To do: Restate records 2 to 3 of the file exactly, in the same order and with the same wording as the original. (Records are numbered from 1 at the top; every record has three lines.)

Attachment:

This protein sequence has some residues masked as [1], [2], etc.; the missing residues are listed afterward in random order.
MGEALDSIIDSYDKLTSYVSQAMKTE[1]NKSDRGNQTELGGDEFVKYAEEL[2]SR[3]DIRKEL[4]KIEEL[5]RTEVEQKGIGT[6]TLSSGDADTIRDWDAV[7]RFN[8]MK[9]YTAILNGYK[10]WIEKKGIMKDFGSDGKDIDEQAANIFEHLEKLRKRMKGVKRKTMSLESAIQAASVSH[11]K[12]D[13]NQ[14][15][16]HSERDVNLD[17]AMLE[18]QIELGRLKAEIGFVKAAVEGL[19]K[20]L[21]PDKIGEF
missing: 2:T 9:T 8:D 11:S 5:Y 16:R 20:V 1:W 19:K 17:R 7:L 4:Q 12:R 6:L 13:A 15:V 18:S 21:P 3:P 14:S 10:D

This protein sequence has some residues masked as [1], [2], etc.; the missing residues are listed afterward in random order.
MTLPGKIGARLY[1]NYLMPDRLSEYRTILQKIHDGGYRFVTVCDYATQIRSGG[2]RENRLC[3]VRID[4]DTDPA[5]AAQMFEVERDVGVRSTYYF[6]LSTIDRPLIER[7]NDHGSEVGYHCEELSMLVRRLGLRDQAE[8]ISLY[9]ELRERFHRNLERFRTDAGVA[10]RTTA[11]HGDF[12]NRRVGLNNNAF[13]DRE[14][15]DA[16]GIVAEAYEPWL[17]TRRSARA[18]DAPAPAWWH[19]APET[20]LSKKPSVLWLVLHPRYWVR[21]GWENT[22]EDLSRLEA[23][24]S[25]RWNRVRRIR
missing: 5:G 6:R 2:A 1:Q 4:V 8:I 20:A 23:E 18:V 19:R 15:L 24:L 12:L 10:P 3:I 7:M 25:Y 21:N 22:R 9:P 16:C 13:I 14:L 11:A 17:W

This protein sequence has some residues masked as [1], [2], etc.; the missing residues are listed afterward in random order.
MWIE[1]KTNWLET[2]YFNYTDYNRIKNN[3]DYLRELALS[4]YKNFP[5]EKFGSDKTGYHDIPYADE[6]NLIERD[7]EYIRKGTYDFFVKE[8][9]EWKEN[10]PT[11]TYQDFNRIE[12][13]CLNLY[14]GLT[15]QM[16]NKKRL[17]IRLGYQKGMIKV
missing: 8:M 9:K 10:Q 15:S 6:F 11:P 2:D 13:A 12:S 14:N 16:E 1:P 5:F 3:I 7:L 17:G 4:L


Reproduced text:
This protein sequence has some residues masked as [1], [2], etc.; the missing residues are listed afterward in random order.
MTLPGKIGARLY[1]NYLMPDRLSEYRTILQKIHDGGYRFVTVCDYATQIRSGG[2]RENRLC[3]VRID[4]DTDPA[5]AAQMFEVERDVGVRSTYYF[6]LSTIDRPLIER[7]NDHGSEVGYHCEELSMLVRRLGLRDQAE[8]ISLY[9]ELRERFHRNLERFRTDAGVA[10]RTTA[11]HGDF[12]NRRVGLNNNAF[13]DRE[14][15]DA[16]GIVAEAYEPWL[17]TRRSARA[18]DAPAPAWWH[19]APET[20]LSKKPSVLWLVLHPRYWVR[21]GWENT[22]EDLSRLEA[23][24]S[25]RWNRVRRIR
missing: 5:G 6:R 2:A 1:Q 4:V 8:I 20:A 23:E 18:V 19:R 15:L 24:L 12:L 10:P 3:I 7:M 25:Y 21:N 22:R 9:P 16:C 13:I 14:L 11:A 17:W

This protein sequence has some residues masked as [1], [2], etc.; the missing residues are listed afterward in random order.
MWIE[1]KTNWLET[2]YFNYTDYNRIKNN[3]DYLRELALS[4]YKNFP[5]EKFGSDKTGYHDIPYADE[6]NLIERD[7]EYIRKGTYDFFVKE[8][9]EWKEN[10]PT[11]TYQDFNRIE[12][13]CLNLY[14]GLT[15]QM[16]NKKRL[17]IRLGYQKGMIKV
missing: 8:M 9:K 10:Q 15:S 6:F 11:P 2:D 13:A 12:S 14:N 16:E 1:P 5:F 3:I 7:L 17:G 4:L